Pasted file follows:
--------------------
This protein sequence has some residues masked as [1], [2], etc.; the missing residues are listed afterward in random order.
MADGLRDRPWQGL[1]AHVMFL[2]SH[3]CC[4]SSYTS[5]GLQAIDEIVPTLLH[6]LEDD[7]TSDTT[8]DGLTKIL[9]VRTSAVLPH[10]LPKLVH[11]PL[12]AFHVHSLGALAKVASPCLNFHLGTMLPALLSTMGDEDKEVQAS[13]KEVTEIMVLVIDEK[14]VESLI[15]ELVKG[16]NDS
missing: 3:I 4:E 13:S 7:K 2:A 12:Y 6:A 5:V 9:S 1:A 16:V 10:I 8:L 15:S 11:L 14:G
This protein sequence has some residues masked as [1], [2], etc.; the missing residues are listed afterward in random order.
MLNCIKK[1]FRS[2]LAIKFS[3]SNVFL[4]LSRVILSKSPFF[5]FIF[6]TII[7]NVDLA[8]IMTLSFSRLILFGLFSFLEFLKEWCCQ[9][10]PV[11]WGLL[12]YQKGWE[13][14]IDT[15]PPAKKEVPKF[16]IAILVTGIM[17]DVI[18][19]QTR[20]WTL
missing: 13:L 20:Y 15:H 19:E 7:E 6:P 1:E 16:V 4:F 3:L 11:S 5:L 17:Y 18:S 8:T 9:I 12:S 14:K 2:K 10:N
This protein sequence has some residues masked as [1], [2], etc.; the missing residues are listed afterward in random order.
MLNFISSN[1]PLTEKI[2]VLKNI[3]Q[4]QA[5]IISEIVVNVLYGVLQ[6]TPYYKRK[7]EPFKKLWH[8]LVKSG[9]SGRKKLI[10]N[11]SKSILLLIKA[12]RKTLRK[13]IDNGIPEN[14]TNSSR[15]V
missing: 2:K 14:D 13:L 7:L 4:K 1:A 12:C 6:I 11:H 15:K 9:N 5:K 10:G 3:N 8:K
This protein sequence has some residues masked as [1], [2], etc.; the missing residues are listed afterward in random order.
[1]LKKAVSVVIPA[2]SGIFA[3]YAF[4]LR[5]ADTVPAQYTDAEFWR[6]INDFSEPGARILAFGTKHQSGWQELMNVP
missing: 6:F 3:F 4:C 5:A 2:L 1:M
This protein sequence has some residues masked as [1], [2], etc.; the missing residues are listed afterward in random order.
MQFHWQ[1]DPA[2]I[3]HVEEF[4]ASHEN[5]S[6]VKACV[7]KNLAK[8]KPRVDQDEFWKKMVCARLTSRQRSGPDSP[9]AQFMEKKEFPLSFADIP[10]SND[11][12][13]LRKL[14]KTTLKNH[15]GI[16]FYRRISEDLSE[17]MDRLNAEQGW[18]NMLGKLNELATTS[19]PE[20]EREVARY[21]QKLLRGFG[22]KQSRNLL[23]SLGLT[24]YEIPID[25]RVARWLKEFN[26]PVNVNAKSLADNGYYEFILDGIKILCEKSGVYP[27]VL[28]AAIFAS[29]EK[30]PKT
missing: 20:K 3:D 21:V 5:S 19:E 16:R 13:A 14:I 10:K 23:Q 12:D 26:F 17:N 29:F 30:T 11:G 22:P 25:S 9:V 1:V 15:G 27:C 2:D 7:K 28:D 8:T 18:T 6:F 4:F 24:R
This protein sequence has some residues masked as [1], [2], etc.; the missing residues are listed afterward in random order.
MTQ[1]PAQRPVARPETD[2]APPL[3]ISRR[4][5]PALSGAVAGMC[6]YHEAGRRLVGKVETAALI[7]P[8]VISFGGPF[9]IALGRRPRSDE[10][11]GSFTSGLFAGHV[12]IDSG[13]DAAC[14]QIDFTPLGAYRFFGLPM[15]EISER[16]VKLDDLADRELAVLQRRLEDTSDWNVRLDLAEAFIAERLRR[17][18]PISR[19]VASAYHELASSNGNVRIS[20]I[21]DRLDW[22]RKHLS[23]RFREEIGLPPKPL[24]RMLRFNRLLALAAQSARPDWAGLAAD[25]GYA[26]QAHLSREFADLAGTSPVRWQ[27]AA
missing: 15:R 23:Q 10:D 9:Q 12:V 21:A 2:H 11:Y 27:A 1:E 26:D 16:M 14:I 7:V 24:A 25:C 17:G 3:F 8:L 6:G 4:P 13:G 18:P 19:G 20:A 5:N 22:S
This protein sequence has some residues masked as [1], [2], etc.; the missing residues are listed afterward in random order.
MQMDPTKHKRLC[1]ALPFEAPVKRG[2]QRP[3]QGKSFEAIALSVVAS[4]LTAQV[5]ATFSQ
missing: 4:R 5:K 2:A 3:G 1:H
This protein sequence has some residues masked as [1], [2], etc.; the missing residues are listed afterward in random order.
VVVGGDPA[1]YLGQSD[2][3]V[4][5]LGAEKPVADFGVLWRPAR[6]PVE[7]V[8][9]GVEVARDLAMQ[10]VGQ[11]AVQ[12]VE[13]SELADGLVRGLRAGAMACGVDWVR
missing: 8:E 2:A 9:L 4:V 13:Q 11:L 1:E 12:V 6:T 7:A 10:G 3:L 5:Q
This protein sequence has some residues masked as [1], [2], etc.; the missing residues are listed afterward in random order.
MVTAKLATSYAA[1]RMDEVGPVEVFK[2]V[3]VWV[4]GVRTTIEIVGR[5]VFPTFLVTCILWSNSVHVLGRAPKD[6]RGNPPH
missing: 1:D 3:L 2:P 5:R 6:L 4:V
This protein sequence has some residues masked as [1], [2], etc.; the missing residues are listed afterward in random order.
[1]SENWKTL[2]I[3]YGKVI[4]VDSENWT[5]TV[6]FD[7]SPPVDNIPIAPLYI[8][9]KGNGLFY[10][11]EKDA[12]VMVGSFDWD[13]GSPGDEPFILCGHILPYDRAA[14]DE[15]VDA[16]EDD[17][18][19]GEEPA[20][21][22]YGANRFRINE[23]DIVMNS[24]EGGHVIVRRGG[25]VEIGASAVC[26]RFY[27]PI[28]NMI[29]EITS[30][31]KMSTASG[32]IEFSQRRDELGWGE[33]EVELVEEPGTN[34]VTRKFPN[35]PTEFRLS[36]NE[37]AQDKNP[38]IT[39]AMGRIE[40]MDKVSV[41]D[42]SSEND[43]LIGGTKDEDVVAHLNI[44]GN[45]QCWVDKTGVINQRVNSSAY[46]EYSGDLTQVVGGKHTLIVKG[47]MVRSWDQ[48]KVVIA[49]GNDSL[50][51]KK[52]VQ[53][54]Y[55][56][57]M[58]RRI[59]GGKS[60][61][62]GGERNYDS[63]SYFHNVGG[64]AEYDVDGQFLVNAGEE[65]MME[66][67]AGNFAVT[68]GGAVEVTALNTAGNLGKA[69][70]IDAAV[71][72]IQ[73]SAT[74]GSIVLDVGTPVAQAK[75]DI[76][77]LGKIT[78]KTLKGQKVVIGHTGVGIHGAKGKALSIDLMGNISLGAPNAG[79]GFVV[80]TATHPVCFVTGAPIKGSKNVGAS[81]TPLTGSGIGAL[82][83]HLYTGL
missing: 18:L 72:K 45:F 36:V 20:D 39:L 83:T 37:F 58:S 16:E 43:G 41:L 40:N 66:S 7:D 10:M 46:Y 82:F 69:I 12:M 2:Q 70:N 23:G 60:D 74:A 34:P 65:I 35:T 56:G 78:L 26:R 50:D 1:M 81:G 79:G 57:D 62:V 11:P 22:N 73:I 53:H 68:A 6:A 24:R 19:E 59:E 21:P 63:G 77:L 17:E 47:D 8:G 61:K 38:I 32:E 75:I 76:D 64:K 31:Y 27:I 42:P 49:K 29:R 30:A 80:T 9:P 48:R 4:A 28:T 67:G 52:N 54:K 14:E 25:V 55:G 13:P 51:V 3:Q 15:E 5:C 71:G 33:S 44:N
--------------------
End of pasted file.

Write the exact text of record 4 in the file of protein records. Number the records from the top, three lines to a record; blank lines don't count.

This protein sequence has some residues masked as [1], [2], etc.; the missing residues are listed afterward in random order.
[1]LKKAVSVVIPA[2]SGIFA[3]YAF[4]LR[5]ADTVPAQYTDAEFWR[6]INDFSEPGARILAFGTKHQSGWQELMNVP
missing: 6:F 3:F 4:C 5:A 2:L 1:M